|The school now has two sessions from which students can choose: one in the afternoon and another in the evening. This means that students who are able to find daytime employment can still attend classes. All students are offered English language and computer classes, women can also take courses in life-skills, and children enrol in music and art classes, sports activities, and kindergarten.|
Amman) March 7, 2013 – Abu Hassan has been the director of the informal education project for nearly five years. In its early years, the school in Ashrafiyeh catered only to Iraqi refugees. But as Jordan hosts more refugees, the JRS school has adapted to the changing situation.
The influx of Sudanese, Somali and Syrian students into the school in 2012 created many challenges. For the first time ever, there was a need for literacy classes, which many Sudanese refugees found impossible to attend due to their employment as casual laborers. So last November, JRS decided to suspend classes until early 2013 to restructure the curriculum to meet the needs of all its students.
"The new system is much better, administratively and amongst the teachers too, there is more of a balance between the afternoon and evening classes," explained Helene Sergeant, a Belgian volunteer responsible for the coordination of evening classes for Sudanese and Somali students.
JRS Jordan national director Colin Gilbert returns to the U.S. from March 10 to April 10 to share his experiences in Jordan, particularly in light of the Syrian crisis, at an array of Jesuit universities, high schools and parishes. Learn more and view his schedule here.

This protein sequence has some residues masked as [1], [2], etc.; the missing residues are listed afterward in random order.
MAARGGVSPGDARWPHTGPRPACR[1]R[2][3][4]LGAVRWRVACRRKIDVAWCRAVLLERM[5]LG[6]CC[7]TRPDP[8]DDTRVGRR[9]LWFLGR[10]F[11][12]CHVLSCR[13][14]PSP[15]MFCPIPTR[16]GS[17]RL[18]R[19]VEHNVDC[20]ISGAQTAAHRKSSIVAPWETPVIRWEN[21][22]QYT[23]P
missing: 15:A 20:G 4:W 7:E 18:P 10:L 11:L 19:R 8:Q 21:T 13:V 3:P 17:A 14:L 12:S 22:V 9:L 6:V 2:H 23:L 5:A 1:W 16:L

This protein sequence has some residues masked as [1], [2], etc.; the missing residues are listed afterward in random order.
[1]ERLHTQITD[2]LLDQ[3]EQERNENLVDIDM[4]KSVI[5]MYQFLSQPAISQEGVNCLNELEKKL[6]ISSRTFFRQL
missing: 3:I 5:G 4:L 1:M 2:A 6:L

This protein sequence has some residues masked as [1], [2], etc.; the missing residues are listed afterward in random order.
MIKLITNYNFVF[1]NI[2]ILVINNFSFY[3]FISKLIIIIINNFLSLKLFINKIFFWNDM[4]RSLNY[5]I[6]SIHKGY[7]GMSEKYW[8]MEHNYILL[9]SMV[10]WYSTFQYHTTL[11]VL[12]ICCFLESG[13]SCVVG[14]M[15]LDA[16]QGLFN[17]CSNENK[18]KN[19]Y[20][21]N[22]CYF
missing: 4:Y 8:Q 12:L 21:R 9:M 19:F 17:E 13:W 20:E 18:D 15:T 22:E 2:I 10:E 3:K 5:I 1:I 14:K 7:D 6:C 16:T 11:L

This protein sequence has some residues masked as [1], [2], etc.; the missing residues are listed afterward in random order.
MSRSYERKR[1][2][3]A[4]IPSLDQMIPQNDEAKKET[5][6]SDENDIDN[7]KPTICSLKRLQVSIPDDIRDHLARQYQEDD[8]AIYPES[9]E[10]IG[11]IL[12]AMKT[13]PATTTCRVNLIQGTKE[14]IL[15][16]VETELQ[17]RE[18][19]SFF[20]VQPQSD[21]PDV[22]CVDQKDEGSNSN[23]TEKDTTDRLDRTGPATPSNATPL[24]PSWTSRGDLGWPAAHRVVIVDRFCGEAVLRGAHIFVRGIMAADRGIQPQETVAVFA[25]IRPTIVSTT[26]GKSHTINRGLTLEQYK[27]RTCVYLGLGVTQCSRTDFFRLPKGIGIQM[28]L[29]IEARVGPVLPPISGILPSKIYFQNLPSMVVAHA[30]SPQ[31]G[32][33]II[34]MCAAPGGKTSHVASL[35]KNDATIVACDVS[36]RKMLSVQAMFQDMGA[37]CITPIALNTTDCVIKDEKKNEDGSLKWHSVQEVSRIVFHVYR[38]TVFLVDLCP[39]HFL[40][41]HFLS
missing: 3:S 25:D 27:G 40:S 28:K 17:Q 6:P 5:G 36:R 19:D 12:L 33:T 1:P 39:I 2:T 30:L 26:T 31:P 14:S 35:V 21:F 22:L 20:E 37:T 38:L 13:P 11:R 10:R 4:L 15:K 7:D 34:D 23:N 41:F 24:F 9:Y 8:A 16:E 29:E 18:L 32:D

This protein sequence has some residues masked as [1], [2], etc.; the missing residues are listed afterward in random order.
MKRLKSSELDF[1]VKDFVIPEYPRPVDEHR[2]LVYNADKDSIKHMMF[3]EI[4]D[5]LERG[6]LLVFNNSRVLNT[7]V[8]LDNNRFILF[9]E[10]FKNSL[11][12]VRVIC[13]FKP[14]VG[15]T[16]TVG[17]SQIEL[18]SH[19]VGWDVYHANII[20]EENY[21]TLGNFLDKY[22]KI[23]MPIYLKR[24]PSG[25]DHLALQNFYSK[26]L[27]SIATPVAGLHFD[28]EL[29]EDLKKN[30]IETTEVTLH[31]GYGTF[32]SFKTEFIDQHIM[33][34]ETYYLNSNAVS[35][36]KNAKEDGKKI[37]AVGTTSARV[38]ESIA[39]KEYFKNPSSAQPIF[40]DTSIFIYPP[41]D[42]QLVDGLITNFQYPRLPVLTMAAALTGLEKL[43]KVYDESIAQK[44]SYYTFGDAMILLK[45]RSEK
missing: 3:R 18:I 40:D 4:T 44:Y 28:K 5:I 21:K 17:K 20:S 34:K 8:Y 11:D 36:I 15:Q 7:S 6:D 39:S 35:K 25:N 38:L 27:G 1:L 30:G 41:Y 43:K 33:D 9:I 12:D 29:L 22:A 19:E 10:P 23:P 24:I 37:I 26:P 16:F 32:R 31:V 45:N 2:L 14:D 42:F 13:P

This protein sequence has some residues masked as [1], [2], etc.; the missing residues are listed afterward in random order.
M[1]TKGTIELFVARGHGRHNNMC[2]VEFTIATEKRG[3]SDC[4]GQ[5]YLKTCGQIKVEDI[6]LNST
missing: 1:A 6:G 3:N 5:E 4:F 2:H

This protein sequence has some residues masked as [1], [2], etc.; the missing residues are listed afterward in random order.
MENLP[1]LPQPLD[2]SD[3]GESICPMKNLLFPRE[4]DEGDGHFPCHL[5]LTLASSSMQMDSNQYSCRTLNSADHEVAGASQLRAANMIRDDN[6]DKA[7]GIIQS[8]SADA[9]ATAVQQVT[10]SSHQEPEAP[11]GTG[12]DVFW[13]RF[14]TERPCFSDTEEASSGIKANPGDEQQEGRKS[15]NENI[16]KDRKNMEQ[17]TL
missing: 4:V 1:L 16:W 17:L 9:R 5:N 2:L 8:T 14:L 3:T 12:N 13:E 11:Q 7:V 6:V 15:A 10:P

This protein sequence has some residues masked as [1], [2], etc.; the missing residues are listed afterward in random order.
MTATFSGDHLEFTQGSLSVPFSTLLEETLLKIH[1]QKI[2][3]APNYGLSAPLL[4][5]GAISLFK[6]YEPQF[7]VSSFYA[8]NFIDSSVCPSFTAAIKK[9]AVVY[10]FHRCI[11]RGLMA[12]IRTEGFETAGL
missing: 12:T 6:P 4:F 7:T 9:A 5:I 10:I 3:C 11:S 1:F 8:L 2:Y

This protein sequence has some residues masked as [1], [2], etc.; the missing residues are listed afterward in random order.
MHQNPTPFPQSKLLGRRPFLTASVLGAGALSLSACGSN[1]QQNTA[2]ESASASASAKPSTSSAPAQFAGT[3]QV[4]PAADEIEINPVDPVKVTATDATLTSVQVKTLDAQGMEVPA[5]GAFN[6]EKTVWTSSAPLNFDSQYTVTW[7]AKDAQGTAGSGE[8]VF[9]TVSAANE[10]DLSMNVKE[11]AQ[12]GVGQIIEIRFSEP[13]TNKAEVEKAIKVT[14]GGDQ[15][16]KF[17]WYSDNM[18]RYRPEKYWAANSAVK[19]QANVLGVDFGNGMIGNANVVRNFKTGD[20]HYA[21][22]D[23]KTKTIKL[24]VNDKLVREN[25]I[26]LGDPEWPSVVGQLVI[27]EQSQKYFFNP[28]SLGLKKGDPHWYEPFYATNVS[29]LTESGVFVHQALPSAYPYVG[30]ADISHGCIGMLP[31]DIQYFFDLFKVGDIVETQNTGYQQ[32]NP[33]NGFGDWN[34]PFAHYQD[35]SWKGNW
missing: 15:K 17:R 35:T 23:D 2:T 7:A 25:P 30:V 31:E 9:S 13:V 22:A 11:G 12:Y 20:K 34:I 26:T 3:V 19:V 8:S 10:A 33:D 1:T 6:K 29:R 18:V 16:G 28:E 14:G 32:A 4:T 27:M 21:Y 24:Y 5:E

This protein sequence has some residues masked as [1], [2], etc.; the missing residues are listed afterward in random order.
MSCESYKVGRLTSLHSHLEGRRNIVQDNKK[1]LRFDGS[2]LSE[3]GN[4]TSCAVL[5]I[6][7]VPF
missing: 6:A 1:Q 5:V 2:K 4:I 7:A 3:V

Before the restructuring afternoon classes were well established and supported by an administration team, while evening classes were managed on a more ad hoc basis by one person. The amalgamation of the two sessions into a cohesive educational program was a necessary step towards providing quality education services to all the refugee communities in Amman.
The school now has two sessions from which students can choose: one in the afternoon and another in the evening. This means that students who are able to find daytime employment can still attend classes. All students are offered English language and computer classes, women can also take courses in life-skills, and children enrol in music and art classes, sports activities, and kindergarten.
Abu Hassan shows his extensive list of students; in total 690 enrolled in the current nine-week session, followed by exams, a short one-week break, after which next term commences.
"The new system is much better. It was an important change we had to make," said Abu Hassan.
Teachers at the school are predominantly Iraqi, but Syrian, Somali and Sudanese refugees, as well as Americans and Europeans also volunteer as teachers or administrative staff.
"It's important that members of each of the communities we serve be involved in the running of or teaching in the school. It helps students feel represented and comfortable approaching the staff," added Helene.
Although it is not always easy to meet the needs of such diverse refugee communities, the school not only encourages learning, but fosters a culture of respect and understanding among different cultures, religions and ethnic groups.
by Zerene Haddad, JRS Middle East and North Africa Communications Officer
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